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October 2014 Survivor of the Month – Thea Jenkins
Thea Jenkins’ Story by Robert McNamara
In many ways, the story of a woman’s life is essentially a journal of the different people that she becomes. Inside each of us lie the many different rays of personality that help to define who we are and how we are seen by others. For October’s Survivor of the Month, Thea Jenkins, that spectrum contains the story of a community activist, a hair stylist, a hard worker, a daughter, a mother, a grandmother, a fighter, and a poet. In October of 2007, the resume of Thea’s life would include another entry: breast cancer patient.
In 2007, healthy living was something at the forefront of Thea’s mind. She had re-dedicated herself to improving her own lifestyle and was enjoying fantastic success, losing over a hundred pounds and ending a smoking habit that had lasted for more than 10 years. Thea had even chosen to make the health of others a priority in her life, by enrolling in school to complete an undergraduate degree in Healthcare Administration and becoming an advocate for healthy lifestyles to those she encountered. The next two years would prove to be a busy time for Thea as she balanced the many important priorities of her life. “I was in school and working, while being a fulltime single parent to my daughter Jewell. I decide to work on my health, as I spoke to others.” In January 2009, in large part due to a still unsettled economy, Thea made the difficult decision to close the hair salon that she had owned for more than 16 years. “However, I didn’t let (the disappointment) stop me. I continued to work in the industry of hair and work on my degree. Now (I was) a new me; healthy and more active than ever, until the unknown in October 2009.”
It was during that month that Thea would receive a text message from a friend, herself a breast cancer survivor, advising all of her friends about upcoming free mammogram screenings. “At this time I was 40 going on 41, I never had (a mammogram) because of the cost and I felt I better jump on it… so my girlfriend that worked with me at that particular time said she will go as well. We both made the appointment the same day.” Both women would get their screening completed and begin the anxious wait for the results. Shortly after the test, her friend would receive a letter in the mail to advise that the test went well and there were no concerns. Thea would receive no letter, but instead news of an abnormality from her screening and a request schedule for a biopsy. “So my daughter and my girlfriend went with me to get my biopsy. I went around the 20th and I got my result on the 27th of October. I was called in by my nurse navigator; she told me that she wanted to speak with me about my results. So I called my daughter and she went with me.” To hear the diagnosis of breast cancer can be an absolutely devastating thing to experience. It would be understandable for someone to breakdown or to become bitter. Yet in this moment, Thea would instead embody another important persona of who she is, an optimist.
“I (knew that I) was going to be alright, because God had his hand on me. My life had already begun to change for the better…I lost 109 pounds (and I) quit smoking, (I) had no choice but to get better.” Many in the same situation might have trouble finding hope and begin second-guessing their situation or what they believe, but Thea had faith and a confidence that she would get through the ordeal. So when the nurse asked if she had any questions, Thea replied that she had only one. “Who is going to pay for this?”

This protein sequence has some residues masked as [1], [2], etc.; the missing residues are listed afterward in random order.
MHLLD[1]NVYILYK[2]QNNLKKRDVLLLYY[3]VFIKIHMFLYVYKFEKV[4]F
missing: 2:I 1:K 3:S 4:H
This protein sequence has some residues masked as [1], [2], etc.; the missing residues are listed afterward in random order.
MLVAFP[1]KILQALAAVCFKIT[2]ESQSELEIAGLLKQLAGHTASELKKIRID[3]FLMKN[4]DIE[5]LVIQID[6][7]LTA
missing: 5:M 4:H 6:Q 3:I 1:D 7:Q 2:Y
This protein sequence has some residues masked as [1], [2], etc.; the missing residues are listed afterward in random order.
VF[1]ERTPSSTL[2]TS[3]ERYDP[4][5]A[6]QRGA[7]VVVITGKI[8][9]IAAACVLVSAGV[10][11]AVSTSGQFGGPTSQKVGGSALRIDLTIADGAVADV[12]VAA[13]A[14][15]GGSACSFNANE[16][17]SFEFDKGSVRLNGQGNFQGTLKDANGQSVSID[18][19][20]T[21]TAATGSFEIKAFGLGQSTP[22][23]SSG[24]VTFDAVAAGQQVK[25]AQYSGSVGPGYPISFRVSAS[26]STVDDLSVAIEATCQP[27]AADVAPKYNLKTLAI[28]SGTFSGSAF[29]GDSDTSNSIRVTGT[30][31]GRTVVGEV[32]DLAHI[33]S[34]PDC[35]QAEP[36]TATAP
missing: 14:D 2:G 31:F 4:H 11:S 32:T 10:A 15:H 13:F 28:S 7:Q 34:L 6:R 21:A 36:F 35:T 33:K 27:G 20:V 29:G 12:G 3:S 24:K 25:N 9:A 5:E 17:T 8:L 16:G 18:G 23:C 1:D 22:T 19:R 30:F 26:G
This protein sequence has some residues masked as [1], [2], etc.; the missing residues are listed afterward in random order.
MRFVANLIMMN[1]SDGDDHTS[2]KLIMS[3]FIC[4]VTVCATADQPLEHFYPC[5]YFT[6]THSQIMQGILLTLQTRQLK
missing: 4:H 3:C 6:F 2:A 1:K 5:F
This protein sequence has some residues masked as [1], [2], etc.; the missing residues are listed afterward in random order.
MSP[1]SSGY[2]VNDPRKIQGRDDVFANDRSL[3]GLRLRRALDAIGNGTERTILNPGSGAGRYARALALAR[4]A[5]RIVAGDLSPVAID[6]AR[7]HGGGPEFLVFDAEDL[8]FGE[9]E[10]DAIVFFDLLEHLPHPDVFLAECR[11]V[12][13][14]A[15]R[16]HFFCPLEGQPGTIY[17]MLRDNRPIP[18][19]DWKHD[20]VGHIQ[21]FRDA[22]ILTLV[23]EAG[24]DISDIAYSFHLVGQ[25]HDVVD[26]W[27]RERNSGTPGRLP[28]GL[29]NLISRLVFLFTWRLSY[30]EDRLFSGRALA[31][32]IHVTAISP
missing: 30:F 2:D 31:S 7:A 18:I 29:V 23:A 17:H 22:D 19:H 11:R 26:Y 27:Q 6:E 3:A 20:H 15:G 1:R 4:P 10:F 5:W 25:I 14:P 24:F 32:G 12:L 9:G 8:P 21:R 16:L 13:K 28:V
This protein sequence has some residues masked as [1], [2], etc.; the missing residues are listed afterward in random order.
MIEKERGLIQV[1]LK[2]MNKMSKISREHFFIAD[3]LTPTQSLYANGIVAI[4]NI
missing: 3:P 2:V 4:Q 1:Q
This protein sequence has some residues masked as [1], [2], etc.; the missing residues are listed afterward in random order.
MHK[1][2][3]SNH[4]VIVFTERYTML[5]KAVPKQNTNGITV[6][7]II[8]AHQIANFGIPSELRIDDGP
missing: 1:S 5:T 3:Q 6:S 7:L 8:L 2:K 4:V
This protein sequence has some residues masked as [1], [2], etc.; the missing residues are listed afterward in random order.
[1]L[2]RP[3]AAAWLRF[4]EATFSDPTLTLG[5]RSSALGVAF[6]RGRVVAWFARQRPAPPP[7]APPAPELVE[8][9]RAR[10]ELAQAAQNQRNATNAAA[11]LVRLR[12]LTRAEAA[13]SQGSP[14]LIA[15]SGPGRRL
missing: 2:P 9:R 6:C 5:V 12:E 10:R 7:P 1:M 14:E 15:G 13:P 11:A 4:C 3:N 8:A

Thea’s decision, to delay getting screened up to that point in her life due to the costs associated with the test, is an unfortunately common one. In a world of rapidly rising healthcare costs, daunting deductibles, and surprise expenses, many women are forced to put their own health on the back burner due to financial concerns. One of the most important priorities of Susan G. Komen Coastal Georgia is to provide access the healthcare to those who need it most. 75% of all money raised by this local affiliate stays in the local community to help those, like Thea, who need financial assistance with breast health education, screening, or diagnostics. Komen Coastal Georgia offers those in the local community the opportunity to learn more about these resources at their website, http://www.komencoastalgeorgia.org/grants/.
From the moment of her diagnosis, Thea’s life began to change. She has used her experiences as motivation to become an advocate in the fight against breast cancer, and has found a channel for her commitment with Komen Coastal Georgia. “I made a promise to God, that when he brought me through all this I (would) speak it from the roof top of how I was saved through the resources which Komen had provided for me. I have started a [program] under Komen called the ‘Pink Hair Warriors,’ a group of hair stylist professionals empowering (women) and men about breast cancer awareness.”
Thea has also turned to writing poetry as a personal outlet for her passion and determination. In her poem “Warrior,” Thea calls herself the “anonymous writer,” a metaphor for the ownership that she took in her fight against breast cancer. The message of her poem is both simple and profound. “I am the writer in my health, to make all decisions that save me in the end.”
Because of early detection and the courage to persevere, Thea’s story is not complete. As she continues to thrive and pursue her dreams, she can do so with the confidence that she has already added perhaps the most significant line to the resume of her life. Survivor.